"… playing with an aplomb and rapport, a definition and vitality, an insight and ardour that many cellists better known and more experienced would do well to honour."
Joy is delighted to have been awarded the post of Composer in Residence at Cambridge University Music Society for the 2016-17 season. …
Cambrige University Chamber Orchestra perform 'Thread of the Infinite', May 2017.
Lisney’s work, representing a kind of Coleridgean celebration of the ‘One Life’ in Nature, is developmental and cumulative, with one motif impacting on another in an organic and haunting sequence, through all of which runs a consistent theme or ‘thread,’ from the opening to the conclusion of the piece, and played on a Cor Anglais.
The audience was held by the hypnotic, sometimes eerie, effects produced by intervals of shivering strings with some startling brass and percussive interventions.
Joy was duly called onstage to acknowledge the deserved appreciation she received for what was an interesting, original and obviously much appreciated composition.
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Conducting the Seraphin Chamber Orchestra, May 2017
There, in the first chord (and at which one could smile contentedly), was established the spirit of Vaughan Williams – and the King’s chapel-bell, a regular at concerts, chimed eight o’clock without one’s having a care in the world. With a well-defined, slower tempo than is much heard, Joy Lisney enhanced the luminosity of tremolo-infused beauteous calm that is part of RVW at his best...
Park Lane Group Recital, St. John's Smith Square, April 2017
...The work [Jan Vriend's Symphonic Dances] gave full rein to Joy’s formidable technique while also demonstrating how such technique should always serve the music. This is clearly the type of music she relishes – she’s very alert to rapidly shifting moods, contrasting motifs, expansive writing and technical challenges – and her enjoyment was evident: this was playing suffused with style and energy.
Concert For Peace, St. James' Piccadilly, December 2015:
Haydn Concerto in D major:
Joy Lisney held the audience throughout with her fluent and flawless performance, all delivered with apparent ease. Her musicianship shone through, with the graceful tunes in the first movement, combined with its inherent virtuosity, and the slow movement showed a deeply committed cantabile style. The finale was delivered with real élan, leading to a standing ovation from the audience. It was lovely to hear a young player with such talent at the beginning of a promising international career.
Dutch composer Jan Vriend about Joy Lisney:
Joy Lisney is an asset to cherish and nurture! And it is to be hoped that her phenomenal talent will remain as unassuming and committed to the cause of music as it is now.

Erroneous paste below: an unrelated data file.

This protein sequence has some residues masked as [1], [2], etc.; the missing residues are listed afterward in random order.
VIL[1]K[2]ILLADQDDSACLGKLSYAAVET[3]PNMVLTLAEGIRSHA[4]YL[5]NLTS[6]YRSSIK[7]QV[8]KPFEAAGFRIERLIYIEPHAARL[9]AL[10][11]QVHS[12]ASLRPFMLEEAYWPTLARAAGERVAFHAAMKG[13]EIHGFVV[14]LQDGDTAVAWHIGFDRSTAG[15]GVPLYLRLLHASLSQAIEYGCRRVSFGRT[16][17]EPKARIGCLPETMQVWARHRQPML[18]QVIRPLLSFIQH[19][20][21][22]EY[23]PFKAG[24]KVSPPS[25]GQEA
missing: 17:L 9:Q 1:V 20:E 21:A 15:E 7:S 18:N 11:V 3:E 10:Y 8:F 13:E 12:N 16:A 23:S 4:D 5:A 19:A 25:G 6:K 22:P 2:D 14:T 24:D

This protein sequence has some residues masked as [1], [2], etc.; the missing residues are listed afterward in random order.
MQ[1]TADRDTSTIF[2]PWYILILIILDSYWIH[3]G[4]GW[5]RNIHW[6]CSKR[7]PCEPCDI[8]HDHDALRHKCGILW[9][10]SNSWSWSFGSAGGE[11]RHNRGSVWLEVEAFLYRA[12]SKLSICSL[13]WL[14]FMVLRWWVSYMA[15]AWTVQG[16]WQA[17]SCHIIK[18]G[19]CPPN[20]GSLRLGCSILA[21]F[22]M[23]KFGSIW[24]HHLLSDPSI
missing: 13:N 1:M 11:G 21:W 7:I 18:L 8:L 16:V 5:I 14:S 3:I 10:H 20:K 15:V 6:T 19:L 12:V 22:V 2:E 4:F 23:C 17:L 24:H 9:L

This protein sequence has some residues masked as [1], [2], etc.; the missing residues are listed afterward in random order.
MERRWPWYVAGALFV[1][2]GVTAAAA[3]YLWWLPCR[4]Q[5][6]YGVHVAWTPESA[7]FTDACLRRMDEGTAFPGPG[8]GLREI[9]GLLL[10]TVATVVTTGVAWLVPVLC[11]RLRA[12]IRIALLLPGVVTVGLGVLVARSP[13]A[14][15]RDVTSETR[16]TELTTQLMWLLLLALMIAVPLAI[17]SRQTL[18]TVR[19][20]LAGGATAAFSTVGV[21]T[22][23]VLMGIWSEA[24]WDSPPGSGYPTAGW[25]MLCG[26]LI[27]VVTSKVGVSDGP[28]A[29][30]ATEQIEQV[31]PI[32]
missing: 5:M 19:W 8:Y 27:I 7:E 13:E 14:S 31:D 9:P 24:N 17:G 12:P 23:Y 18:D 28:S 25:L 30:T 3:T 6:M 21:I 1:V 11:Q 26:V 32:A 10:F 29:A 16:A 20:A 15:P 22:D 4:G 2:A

Her focus on the music she plays is total and without any mannerism or affectation.
It flows straight from her person to the audience, as if her instrument is a mere extension of her body, creating an unadulterated musical bond of sheer honesty and directness. Her understanding of the music of whichever period and style is utterly mature and her intent on conveying that understanding infectious and entirely natural – musical communication ‘pur sang’!
The same can be said of the rapport between Joy and her father, James, whose accompanying skills are on an equal footing and rest on a shared respect for the music. Audiences cannot fail to respond accordingly.
... a musical treat of rare quality.
(Haslemere festival 18th April, 2013)
... playing with an aplomb and rapport, a definition and vitality, an insight and ardour that many cellists better known and more experienced would do well to honour.
Her sensitive musicianship was manifest. Her lyricism was uplifting and haunting. Her abrasive vitality in Suite Italienne was sensational.
(Classical Source, concert with Emma Kirkby, 2010)
Joy Lisney may have only just entered adulthood, yet she plays with the sort of poise and authority a seasoned performer twice her age would envy. From the opening measures of the Lutoslawski, she was commanding, her deep involvement in this music evident in the articulate and passionate sounds she wrought from her instrument.
(St. John's Smith Square, 2011)
... presented a mature and magical performance of this fiendishly difficult concerto with a calmness and skill that belied her tender years and that would leave many an established soloist feeling jealous of her extraordinary technique.
Already hailed as `the new Jacqueline Du Pre` at the age of seven, Joy is indeed a star in the making - if not, indeed, already fully fledged.
(Shostakovich concerto 2010)
Ravel – Sonata for Violin and Cello (Krysia Osostowicz - violin)
Brahms – Piano Quartet No. 1 in G minor Op.25 (with Krysia Osostowicz, Alinka Osostowicz, Mishka Rushdie Momen)
Elgar Cello Concerto
with the Petersfield Orchestra, conducted by Mark Biggins
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Brahms Double Concerto
with the Woking Symphony Orchestra, Emma Lisney - Violin